The United States has failed to develop a national carbon emissions trading scheme or ratify the Kyoto Protocol. The United States has witnessed the proposal for a state run carbon market, the Regional Greenhouse Gas Initiative (RGGI) and the growth of a volunteer carbon emissions trading program, Chicago Climate Exchange (CCX). The RGGI is a cooperative effort by nine Northeast and Mid-Atlantic states to create a regional emissions trading scheme. (137) The RGGI is in its design stages and will initially cover carbon dioxide emissions from power plants in the region. (138) CCX is "the world's first and North America's only legally binding rules-based greenhouse gas emissions allowance trading system." (139) CCX provides a vehicle for companies to learn to operate in a carbon-constrained market. Companies agree to binding commitments, but these commitments are taken on through voluntary action. (140) CCX is up and running in the United States. (141)

A. European Union Emissions Trading Scheme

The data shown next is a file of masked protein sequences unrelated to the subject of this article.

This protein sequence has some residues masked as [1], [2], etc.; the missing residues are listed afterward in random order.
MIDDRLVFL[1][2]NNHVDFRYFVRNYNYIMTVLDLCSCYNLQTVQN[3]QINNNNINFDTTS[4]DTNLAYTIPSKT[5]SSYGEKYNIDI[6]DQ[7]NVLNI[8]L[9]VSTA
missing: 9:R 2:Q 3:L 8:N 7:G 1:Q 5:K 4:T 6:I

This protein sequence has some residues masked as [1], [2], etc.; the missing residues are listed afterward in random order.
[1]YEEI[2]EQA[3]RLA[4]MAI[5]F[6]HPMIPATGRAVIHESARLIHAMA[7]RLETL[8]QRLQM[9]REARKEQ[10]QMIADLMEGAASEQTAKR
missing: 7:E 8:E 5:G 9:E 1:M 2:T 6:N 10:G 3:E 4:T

ETS is the largest multi-nation, multi-sector cap-and-trade emissions trading program in the world. (142) Each member state is required to create a National Allocation Plan (NAP) that conforms to each nation's Kyoto Protocol target, which must then be approved by the EU Commission. (143) NAPs determine the "total amount of [carbon] that can be emitted by all the installations in their country covered by the scheme as well as the number of emission allowances allocated to each individual installation." (144) Once the NAPs are approved, allowances are issued to each participating installation. (145) Currently, ETS covers power generation, iron and steel, glass, cement, pottery, and bricks. (146) At the end of each year, each installation must turn in a number of allowances equivalent to the total amount of emissions. (147) ETS allows participants to either reduce emissions or to purchase emissions allowances from other participants. (148) Allowances can be transferred between others through carbon trading exchanges. (149) In addition, CDM projects can limit liability by allowing participants to purchase ERUs to meet their obligation. (150) All allowances are registered in a Central Transaction Log, which "records the issuance, transfer, surrender and cancellation of allowances...." (151) ETS phase I ran from 2005 to 2007 and phase II runs from 2008 to 2012. (152) ETS has shown remarkable growth in phase I and with stricter NAPs covering more installations the ETS should become a more cost-effective tool to reduce GHG emissions.